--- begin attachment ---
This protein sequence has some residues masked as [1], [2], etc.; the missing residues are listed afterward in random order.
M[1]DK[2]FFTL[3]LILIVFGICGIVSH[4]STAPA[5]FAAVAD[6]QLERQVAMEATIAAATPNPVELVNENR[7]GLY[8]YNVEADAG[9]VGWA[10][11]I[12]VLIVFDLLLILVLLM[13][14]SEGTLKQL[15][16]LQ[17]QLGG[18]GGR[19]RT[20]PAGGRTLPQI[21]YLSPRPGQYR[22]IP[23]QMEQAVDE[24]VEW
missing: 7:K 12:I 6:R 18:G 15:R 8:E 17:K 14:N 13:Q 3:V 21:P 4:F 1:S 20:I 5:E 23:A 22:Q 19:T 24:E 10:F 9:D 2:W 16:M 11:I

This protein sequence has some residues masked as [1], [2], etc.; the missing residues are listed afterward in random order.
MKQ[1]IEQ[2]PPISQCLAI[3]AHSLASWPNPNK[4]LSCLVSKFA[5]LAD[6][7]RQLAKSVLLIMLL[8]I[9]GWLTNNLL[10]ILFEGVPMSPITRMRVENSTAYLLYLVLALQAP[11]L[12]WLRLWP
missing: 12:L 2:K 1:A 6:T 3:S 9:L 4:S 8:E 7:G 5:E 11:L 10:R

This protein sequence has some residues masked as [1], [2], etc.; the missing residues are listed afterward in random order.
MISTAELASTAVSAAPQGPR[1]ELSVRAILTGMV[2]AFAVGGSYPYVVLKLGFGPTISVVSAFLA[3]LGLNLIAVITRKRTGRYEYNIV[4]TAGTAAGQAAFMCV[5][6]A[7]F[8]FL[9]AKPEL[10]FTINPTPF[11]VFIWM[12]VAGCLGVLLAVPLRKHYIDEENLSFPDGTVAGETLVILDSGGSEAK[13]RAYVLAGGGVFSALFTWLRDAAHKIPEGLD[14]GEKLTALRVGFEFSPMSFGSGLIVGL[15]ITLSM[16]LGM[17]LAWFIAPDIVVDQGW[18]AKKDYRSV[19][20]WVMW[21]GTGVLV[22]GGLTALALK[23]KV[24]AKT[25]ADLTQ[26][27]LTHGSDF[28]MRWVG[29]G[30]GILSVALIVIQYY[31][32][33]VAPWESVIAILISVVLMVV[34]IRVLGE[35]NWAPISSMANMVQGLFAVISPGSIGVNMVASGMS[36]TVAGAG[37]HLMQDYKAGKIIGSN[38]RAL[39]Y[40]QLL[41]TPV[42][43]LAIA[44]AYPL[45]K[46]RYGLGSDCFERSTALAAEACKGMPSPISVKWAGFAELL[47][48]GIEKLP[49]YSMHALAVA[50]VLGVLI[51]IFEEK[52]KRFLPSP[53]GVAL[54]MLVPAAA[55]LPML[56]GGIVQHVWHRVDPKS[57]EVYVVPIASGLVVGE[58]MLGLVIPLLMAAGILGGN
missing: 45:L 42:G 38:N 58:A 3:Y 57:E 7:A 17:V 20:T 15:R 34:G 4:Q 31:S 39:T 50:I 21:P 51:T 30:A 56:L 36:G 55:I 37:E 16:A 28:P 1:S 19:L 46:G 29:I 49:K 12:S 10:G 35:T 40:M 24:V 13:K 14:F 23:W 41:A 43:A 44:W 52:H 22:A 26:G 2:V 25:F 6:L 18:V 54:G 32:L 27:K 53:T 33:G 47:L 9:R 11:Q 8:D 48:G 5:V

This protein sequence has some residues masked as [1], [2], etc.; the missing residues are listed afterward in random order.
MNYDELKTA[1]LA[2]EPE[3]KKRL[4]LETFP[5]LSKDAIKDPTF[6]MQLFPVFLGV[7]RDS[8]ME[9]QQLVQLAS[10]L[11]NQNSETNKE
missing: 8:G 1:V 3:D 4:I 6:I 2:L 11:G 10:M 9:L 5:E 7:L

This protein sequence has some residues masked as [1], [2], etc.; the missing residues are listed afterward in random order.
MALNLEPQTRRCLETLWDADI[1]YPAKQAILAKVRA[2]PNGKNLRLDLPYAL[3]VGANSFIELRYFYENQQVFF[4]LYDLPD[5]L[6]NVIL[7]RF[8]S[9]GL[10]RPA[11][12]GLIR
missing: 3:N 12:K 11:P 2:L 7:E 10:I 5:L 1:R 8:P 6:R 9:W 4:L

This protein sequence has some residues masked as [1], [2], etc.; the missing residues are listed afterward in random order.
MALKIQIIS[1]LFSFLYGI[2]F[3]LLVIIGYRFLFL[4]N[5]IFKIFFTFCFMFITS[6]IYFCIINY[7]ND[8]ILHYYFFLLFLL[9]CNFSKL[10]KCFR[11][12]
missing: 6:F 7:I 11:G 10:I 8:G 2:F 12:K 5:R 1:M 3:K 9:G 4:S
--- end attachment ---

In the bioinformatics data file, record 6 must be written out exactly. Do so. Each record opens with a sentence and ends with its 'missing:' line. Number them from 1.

This protein sequence has some residues masked as [1], [2], etc.; the missing residues are listed afterward in random order.
MALKIQIIS[1]LFSFLYGI[2]F[3]LLVIIGYRFLFL[4]N[5]IFKIFFTFCFMFITS[6]IYFCIINY[7]ND[8]ILHYYFFLLFLL[9]CNFSKL[10]KCFR[11][12]
missing: 6:F 7:I 11:G 10:I 8:G 2:F 12:K 5:R 1:M 3:K 9:G 4:S